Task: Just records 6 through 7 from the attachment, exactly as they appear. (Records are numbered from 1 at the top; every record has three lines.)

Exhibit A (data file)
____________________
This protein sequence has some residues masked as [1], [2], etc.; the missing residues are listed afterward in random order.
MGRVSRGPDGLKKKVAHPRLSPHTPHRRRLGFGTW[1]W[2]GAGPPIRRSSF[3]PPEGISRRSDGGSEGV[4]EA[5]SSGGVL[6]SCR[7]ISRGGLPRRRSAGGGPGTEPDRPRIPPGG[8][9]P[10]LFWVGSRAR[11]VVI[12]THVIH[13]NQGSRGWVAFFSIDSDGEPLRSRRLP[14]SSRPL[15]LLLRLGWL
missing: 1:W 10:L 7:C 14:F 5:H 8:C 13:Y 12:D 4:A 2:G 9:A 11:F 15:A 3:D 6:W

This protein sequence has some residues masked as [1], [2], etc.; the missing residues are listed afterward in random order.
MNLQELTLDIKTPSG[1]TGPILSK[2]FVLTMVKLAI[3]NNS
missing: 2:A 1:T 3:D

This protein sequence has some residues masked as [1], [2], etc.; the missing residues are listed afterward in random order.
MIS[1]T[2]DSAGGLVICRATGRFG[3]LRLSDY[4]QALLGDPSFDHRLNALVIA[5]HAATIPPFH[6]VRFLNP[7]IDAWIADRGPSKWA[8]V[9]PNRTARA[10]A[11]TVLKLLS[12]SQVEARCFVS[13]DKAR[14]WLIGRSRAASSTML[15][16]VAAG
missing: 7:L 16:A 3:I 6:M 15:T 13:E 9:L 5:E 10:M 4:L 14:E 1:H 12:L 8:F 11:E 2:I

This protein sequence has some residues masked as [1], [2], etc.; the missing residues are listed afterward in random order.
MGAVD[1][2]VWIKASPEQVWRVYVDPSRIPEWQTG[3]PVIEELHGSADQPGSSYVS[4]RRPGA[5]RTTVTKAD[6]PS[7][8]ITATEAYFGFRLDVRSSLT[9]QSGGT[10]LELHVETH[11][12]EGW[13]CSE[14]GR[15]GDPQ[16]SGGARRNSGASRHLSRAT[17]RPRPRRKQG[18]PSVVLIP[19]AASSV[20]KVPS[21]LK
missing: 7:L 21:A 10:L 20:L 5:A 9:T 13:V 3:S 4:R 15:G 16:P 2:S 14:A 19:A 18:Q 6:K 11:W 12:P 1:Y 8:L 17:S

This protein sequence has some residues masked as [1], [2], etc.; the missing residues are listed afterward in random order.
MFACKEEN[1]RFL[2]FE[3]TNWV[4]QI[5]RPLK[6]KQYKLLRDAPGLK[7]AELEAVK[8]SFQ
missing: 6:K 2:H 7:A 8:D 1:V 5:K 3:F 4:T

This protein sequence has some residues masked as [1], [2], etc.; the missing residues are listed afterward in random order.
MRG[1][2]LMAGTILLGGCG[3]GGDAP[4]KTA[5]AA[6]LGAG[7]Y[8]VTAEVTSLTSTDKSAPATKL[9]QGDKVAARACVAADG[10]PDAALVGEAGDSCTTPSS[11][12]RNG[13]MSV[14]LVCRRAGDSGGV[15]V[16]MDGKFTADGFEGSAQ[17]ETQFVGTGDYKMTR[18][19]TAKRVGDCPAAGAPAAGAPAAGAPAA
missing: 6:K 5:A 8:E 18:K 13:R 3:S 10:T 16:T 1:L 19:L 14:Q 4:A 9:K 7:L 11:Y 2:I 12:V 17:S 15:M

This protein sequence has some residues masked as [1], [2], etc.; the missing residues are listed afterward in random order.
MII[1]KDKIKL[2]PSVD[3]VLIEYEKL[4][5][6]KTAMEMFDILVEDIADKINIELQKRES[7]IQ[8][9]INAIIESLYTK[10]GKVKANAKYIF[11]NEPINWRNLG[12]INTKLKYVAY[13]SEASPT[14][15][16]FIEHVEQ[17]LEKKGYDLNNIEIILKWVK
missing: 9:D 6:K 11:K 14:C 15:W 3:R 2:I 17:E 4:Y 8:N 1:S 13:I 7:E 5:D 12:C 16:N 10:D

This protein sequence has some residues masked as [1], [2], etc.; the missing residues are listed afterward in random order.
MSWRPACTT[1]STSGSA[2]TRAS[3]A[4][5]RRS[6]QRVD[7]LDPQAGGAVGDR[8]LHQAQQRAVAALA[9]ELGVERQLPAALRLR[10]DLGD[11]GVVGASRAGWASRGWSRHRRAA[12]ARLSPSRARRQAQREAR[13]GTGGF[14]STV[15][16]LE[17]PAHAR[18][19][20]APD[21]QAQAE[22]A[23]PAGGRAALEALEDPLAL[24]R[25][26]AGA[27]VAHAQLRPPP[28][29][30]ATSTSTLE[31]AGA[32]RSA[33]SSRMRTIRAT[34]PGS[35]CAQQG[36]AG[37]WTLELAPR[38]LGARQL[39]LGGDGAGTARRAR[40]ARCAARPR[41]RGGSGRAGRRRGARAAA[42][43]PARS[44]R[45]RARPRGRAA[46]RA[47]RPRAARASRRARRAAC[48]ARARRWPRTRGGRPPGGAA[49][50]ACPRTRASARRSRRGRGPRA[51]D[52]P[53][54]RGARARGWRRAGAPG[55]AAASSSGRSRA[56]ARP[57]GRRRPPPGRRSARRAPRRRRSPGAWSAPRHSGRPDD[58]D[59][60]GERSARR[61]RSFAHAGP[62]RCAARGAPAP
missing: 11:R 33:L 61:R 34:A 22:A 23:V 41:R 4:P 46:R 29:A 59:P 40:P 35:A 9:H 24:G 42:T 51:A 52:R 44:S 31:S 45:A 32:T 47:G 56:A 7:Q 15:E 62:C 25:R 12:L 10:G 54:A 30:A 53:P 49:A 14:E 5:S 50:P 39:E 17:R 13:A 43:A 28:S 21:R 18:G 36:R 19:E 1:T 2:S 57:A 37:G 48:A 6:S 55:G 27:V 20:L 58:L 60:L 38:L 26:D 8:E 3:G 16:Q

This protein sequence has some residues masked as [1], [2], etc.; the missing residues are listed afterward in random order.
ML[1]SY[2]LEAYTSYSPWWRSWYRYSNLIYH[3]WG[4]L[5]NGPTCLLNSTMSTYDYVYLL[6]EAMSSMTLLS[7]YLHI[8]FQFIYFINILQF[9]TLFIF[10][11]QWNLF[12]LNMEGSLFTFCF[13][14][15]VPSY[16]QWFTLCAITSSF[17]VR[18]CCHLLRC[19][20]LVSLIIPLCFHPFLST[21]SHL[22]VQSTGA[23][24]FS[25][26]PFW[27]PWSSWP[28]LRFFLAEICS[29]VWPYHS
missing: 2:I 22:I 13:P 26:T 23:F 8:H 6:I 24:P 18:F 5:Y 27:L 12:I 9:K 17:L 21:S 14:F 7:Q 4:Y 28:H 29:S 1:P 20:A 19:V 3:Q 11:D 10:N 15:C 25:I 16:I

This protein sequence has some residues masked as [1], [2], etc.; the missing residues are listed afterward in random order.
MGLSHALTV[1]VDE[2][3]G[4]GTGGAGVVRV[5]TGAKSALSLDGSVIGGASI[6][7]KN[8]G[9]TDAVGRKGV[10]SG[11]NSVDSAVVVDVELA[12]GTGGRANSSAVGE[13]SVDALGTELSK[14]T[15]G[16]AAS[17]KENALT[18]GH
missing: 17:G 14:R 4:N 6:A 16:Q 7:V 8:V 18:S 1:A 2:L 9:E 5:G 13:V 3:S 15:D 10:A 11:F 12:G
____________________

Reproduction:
This protein sequence has some residues masked as [1], [2], etc.; the missing residues are listed afterward in random order.
MRG[1][2]LMAGTILLGGCG[3]GGDAP[4]KTA[5]AA[6]LGAG[7]Y[8]VTAEVTSLTSTDKSAPATKL[9]QGDKVAARACVAADG[10]PDAALVGEAGDSCTTPSS[11][12]RNG[13]MSV[14]LVCRRAGDSGGV[15]V[16]MDGKFTADGFEGSAQ[17]ETQFVGTGDYKMTR[18][19]TAKRVGDCPAAGAPAAGAPAAGAPAA
missing: 6:K 5:A 8:E 18:K 13:R 3:S 10:T 16:T 1:L 19:L 14:Q 4:A 9:K 7:L 11:Y 2:I 12:V 17:S 15:M

This protein sequence has some residues masked as [1], [2], etc.; the missing residues are listed afterward in random order.
MII[1]KDKIKL[2]PSVD[3]VLIEYEKL[4][5][6]KTAMEMFDILVEDIADKINIELQKRES[7]IQ[8][9]INAIIESLYTK[10]GKVKANAKYIF[11]NEPINWRNLG[12]INTKLKYVAY[13]SEASPT[14][15][16]FIEHVEQ[17]LEKKGYDLNNIEIILKWVK
missing: 9:D 6:K 11:K 14:C 15:W 3:R 2:I 17:E 4:Y 8:N 1:S 13:I 7:E 5:D 12:C 16:N 10:D